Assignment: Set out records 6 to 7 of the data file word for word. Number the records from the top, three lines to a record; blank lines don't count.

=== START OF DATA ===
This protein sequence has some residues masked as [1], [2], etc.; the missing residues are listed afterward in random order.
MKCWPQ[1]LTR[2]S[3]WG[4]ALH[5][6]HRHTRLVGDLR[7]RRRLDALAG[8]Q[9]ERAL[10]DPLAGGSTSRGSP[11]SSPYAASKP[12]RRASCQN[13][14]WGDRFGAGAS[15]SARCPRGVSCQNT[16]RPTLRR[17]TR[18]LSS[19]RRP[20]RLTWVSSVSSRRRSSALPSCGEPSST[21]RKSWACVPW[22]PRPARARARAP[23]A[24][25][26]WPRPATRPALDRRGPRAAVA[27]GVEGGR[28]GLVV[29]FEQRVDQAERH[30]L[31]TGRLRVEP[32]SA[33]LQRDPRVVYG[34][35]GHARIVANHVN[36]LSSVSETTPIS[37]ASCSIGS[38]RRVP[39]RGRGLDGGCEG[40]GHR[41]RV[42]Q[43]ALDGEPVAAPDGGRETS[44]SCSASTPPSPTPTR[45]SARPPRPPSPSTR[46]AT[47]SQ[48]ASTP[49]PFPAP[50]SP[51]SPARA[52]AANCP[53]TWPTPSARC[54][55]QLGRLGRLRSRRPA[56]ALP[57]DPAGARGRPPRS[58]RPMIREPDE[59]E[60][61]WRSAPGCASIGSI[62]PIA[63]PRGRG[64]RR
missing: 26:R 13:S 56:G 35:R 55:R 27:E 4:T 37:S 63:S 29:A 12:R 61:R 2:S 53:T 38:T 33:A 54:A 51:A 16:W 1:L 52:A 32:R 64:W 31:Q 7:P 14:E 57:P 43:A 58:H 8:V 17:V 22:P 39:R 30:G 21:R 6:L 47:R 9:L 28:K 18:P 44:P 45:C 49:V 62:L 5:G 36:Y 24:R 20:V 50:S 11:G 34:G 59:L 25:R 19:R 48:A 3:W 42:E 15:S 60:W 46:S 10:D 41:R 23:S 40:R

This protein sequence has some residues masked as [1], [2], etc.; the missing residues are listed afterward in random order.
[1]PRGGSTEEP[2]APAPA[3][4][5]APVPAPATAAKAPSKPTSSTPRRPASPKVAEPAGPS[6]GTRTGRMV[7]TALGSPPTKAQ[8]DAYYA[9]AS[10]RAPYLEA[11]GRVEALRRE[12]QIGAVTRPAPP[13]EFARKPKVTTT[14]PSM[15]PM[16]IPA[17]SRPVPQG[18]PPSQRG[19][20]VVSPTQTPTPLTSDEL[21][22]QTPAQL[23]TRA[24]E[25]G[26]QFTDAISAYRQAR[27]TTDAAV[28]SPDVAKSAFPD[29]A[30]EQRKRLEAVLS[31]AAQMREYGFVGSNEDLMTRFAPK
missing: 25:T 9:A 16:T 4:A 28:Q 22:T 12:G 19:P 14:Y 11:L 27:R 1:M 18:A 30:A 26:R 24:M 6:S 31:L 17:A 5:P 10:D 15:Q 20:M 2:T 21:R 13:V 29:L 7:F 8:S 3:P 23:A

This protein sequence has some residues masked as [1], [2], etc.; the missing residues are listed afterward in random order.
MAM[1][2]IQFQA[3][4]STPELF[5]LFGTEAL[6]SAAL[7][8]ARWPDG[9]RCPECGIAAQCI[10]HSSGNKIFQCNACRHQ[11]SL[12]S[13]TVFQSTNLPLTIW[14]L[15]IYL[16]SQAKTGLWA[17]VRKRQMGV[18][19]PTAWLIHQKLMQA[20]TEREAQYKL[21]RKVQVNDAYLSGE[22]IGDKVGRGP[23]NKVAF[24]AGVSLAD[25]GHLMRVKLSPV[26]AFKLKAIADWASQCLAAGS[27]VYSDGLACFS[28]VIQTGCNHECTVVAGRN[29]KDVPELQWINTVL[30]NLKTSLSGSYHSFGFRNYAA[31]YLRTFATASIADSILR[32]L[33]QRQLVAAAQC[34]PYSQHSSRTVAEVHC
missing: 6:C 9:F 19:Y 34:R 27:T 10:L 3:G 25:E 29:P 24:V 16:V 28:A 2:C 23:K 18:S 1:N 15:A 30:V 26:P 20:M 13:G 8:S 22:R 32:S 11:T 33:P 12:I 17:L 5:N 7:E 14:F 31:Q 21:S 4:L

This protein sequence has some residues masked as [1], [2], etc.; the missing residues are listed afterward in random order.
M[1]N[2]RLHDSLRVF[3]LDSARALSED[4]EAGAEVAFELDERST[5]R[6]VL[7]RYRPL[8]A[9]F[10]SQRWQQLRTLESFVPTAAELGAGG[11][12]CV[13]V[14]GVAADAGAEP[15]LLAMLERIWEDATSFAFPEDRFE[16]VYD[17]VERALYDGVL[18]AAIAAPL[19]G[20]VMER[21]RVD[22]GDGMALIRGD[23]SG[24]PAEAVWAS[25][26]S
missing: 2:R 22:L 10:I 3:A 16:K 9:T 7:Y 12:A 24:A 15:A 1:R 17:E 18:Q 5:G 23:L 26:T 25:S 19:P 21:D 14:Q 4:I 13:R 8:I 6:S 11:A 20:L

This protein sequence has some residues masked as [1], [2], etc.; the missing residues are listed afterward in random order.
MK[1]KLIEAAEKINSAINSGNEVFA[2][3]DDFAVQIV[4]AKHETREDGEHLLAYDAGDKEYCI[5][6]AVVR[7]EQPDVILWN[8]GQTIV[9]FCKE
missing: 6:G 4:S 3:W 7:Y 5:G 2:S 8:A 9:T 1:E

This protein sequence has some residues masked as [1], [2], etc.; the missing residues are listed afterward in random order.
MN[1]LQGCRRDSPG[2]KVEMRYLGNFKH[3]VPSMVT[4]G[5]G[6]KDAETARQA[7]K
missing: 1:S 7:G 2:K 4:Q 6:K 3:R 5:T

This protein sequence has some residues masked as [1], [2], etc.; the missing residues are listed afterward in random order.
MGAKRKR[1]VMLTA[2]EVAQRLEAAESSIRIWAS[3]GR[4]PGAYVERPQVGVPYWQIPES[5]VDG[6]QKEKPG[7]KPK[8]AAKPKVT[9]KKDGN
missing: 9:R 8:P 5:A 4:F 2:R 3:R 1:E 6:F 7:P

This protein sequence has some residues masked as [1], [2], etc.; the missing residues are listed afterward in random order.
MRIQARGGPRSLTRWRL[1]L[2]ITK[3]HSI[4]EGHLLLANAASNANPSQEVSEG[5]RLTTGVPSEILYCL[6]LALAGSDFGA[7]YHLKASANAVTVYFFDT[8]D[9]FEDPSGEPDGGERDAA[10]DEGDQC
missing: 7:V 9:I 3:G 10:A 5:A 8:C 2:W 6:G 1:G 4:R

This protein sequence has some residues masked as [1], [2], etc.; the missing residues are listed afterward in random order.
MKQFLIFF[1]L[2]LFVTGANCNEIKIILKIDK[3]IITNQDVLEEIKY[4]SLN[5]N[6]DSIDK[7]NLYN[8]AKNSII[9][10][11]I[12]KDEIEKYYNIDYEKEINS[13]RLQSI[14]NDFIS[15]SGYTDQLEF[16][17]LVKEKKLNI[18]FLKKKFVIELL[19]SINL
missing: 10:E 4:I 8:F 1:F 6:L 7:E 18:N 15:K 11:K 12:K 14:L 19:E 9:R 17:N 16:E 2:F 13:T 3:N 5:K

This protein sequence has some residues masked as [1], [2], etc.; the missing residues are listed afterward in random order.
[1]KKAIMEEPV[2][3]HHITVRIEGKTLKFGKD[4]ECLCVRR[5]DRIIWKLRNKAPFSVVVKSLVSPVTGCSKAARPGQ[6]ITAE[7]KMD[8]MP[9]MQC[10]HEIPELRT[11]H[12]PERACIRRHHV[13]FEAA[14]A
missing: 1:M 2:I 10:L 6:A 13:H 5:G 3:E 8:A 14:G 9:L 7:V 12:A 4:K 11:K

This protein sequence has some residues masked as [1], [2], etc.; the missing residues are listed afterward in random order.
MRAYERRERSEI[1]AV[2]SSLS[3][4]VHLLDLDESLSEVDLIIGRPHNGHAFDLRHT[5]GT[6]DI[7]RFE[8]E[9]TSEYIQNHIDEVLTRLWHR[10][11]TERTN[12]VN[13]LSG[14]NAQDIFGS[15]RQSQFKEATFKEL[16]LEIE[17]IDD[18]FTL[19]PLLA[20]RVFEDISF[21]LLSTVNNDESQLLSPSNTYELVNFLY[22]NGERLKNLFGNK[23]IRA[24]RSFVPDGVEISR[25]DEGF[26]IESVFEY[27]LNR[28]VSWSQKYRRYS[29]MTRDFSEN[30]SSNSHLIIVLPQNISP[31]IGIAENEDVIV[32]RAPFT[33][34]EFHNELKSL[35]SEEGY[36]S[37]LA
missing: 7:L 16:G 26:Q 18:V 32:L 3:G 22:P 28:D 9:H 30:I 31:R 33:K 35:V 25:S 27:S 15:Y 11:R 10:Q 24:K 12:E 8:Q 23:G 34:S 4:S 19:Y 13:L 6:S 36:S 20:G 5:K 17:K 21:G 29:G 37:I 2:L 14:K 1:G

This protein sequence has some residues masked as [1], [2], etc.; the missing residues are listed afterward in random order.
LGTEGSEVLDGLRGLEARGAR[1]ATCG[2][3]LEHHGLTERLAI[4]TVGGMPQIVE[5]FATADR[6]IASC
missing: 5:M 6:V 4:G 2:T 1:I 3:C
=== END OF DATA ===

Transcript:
This protein sequence has some residues masked as [1], [2], etc.; the missing residues are listed afterward in random order.
MN[1]LQGCRRDSPG[2]KVEMRYLGNFKH[3]VPSMVT[4]G[5]G[6]KDAETARQA[7]K
missing: 1:S 7:G 2:K 4:Q 6:K 3:R 5:T

This protein sequence has some residues masked as [1], [2], etc.; the missing residues are listed afterward in random order.
MGAKRKR[1]VMLTA[2]EVAQRLEAAESSIRIWAS[3]GR[4]PGAYVERPQVGVPYWQIPES[5]VDG[6]QKEKPG[7]KPK[8]AAKPKVT[9]KKDGN
missing: 9:R 8:P 5:A 4:F 2:R 3:R 1:E 6:F 7:P